A while back, I wrote a post about different materials that piccolos are made of. You can find piccolos in various metals, woods, and even plastic. Aside from their different materials, you can also find different piccolo bores.
The bore is the shape of the inside of the tube of a wind instrument. Many instruments, like the oboe, have a conical bore. Other instruments, such as the concert flute, have a cylindrical bore.
You asked for it, and now I’m delivering! In this post, we are going to look at the differences between cylindrical and conical piccolo bores.
Before we get into the two bores, this post contains affiliate links. Read the full disclosure policy to learn more.
If an instrument has a cylindrical bore, that means that the tube does not get larger or smaller from one end to the other. The best example for this is the modern metal flute.
If you measure the diameter of a flute at the tenon between the headjoint and body, you will find the same measurement at the end of the foot joint. The headjoint itself does taper slightly, but that is beside the point for this post.
A cylindrical bore gives a fuller sound in the low register. Since the tube diameter does not get smaller at the end, the sound has more space to resonate.
Cylindrical bores also tend to have a more even scale, and the harmonics are closer to where they should be. Cylindrical bore piccolos are also more similarly built to flutes than conical bore piccolos.
Not many piccolos are cylindrical bore. That makes these instruments hard to find. Most cylindrical bore piccolos are made of metal, which is not usually a preferred material.
Because the low register is so strong, other tuning issues, particularly in the upper range, can arise. That means more time practicing or searching for alternate fingerings.
Most metal piccolos
A conical bore instrument has one end that is noticeably smaller or larger than the other. Within the instrument, the tube tapers like a cone. In some instruments, like the oboe, it gets bigger as you reach the end of the instrument.
The case is reversed with the piccolo; the end of the instrument is smaller than at the top.
Conical bore piccolos are plentiful. Most piccolo models are made with a conical bore. If you only plan to learn how to play one bore, go for a piccolo with a conical bore.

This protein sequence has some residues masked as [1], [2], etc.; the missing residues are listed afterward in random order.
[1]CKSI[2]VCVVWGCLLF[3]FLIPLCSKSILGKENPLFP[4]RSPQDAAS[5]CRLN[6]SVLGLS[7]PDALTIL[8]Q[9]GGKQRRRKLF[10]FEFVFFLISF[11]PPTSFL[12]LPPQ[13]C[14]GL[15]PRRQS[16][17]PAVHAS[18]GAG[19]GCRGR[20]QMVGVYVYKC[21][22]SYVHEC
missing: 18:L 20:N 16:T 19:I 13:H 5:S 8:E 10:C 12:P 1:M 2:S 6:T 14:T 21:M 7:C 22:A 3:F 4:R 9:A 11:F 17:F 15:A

Piccolos with a conical bore have fewer tuning issues than their cylindrical counterparts. And since most professionals and teachers have played a conical bore piccolo, more information and alternate fingerings are readily available.
The footjoint end of a conical piccolo is smaller than on a cylindrical piccolo, and that results in a smaller sound in the low register. Some piccolos, like those by Yamaha, really struggle in the low range.
One reason that the flute is cylindrical is because of various developments that helped the flute become a better instrument. However, the piccolo has been left in the dust. It is almost as if the piccolo is stuck in the 19th century, pre Boehm.
Most plastic, composite, and wood piccolos
How to Choose?
In most cases, you cannot request a certain bore for a piccolo. Some models are made with a cylindrical bore, others with a conical bore. While you can change certain specs on a piccolo, like adding a split E, that is not the case for the bore.
Rather than choosing a piccolo because of its bore shape, choose a piccolo based on materials, workmanship, and how it fits you. I have played an owned both a cylindrical bore piccolo and a conical bore piccolo, and they both play well.
It’s less a question of the shape and more a question of whether or not you can get a good sound out.
Have you tried both cylindrical and conical bore piccolos? Which piccolo bore did you prefer? Let me know in the comments!